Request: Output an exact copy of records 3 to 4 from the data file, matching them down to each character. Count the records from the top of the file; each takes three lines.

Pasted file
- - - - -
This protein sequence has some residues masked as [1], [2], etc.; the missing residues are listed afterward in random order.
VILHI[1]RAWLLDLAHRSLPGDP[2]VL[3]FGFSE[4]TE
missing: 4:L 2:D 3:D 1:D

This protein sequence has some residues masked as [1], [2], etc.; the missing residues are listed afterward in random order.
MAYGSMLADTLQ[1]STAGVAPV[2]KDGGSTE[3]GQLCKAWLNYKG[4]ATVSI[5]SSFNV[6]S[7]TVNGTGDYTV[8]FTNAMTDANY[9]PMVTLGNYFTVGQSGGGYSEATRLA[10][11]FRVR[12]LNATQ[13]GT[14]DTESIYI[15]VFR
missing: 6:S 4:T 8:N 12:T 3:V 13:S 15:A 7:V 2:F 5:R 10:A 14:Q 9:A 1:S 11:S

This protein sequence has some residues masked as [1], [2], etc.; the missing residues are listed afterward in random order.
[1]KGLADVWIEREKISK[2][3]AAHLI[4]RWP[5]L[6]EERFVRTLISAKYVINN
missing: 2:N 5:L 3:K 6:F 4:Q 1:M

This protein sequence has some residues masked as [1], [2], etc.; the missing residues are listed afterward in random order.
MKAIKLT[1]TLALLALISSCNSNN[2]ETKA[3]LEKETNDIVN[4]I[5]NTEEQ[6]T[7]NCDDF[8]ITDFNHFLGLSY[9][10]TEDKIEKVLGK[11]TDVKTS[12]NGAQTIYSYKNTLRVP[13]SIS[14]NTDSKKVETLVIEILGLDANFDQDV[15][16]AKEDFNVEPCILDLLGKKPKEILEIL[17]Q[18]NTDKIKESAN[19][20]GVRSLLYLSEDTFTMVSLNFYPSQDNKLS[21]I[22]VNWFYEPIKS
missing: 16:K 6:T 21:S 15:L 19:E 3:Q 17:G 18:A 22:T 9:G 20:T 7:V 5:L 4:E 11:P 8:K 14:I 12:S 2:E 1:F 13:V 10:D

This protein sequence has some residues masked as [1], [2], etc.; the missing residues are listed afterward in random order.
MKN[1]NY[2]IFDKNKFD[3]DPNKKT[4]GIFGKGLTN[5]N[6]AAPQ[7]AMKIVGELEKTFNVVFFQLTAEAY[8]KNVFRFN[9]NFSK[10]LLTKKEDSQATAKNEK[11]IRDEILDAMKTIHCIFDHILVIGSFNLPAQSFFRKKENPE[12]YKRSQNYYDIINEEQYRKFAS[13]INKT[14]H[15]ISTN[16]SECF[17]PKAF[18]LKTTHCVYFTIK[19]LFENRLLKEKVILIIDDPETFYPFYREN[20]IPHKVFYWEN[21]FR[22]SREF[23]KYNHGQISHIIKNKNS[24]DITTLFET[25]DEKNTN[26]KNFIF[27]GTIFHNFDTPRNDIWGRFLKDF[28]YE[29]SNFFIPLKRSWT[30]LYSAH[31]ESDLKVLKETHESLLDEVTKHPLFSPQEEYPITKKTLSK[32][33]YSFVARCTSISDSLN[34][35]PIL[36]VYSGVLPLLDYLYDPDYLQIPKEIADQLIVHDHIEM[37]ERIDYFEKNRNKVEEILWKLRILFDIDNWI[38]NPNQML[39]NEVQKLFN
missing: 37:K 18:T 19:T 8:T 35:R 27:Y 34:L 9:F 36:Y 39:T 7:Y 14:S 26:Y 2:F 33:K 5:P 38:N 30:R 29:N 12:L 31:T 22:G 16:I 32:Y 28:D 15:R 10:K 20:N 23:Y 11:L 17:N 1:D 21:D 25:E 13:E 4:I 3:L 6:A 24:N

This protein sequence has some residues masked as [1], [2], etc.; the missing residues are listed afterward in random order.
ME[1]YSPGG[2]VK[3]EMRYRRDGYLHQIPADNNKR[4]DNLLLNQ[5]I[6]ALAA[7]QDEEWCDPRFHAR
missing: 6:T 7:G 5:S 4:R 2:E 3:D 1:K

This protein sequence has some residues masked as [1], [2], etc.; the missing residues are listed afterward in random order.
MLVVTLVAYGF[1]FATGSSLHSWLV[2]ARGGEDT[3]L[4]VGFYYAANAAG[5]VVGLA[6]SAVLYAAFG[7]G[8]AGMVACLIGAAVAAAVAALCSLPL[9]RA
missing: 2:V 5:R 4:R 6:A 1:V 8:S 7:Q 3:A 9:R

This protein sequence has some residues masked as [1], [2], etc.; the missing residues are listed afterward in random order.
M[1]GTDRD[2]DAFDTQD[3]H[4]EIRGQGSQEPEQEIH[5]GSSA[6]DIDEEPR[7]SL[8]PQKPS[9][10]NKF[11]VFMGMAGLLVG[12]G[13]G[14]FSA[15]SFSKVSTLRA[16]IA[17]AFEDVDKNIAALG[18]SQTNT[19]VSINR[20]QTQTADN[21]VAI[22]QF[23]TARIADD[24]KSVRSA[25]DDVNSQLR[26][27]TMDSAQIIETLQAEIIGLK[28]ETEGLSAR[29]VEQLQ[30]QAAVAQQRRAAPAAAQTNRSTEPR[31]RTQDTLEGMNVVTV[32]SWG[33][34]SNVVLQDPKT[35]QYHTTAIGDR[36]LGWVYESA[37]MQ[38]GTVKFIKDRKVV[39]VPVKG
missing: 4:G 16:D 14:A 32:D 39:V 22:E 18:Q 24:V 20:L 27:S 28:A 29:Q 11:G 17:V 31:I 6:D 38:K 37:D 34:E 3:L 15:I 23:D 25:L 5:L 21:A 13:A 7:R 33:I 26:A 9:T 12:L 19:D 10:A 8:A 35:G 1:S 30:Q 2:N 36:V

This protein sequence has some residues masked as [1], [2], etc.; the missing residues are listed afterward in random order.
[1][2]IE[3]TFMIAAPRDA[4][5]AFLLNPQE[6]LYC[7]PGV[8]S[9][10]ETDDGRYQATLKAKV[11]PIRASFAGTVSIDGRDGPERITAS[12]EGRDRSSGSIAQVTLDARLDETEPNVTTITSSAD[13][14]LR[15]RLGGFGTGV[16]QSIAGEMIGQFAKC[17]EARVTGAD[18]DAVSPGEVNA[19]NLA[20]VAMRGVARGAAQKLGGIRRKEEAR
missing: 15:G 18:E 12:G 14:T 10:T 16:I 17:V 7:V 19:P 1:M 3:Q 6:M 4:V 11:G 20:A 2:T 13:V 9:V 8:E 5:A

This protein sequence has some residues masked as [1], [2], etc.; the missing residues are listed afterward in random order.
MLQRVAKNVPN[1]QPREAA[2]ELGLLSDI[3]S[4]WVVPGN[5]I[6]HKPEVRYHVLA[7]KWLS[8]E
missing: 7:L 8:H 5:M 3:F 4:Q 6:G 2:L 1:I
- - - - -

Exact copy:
This protein sequence has some residues masked as [1], [2], etc.; the missing residues are listed afterward in random order.
[1]KGLADVWIEREKISK[2][3]AAHLI[4]RWP[5]L[6]EERFVRTLISAKYVINN
missing: 2:N 5:L 3:K 6:F 4:Q 1:M

This protein sequence has some residues masked as [1], [2], etc.; the missing residues are listed afterward in random order.
MKAIKLT[1]TLALLALISSCNSNN[2]ETKA[3]LEKETNDIVN[4]I[5]NTEEQ[6]T[7]NCDDF[8]ITDFNHFLGLSY[9][10]TEDKIEKVLGK[11]TDVKTS[12]NGAQTIYSYKNTLRVP[13]SIS[14]NTDSKKVETLVIEILGLDANFDQDV[15][16]AKEDFNVEPCILDLLGKKPKEILEIL[17]Q[18]NTDKIKESAN[19][20]GVRSLLYLSEDTFTMVSLNFYPSQDNKLS[21]I[22]VNWFYEPIKS
missing: 16:K 6:T 21:S 15:L 19:E 3:Q 17:G 18:A 22:T 9:G 20:T 7:V 5:L 4:E 11:P 8:K 14:I 12:S 2:E 1:F 13:V 10:D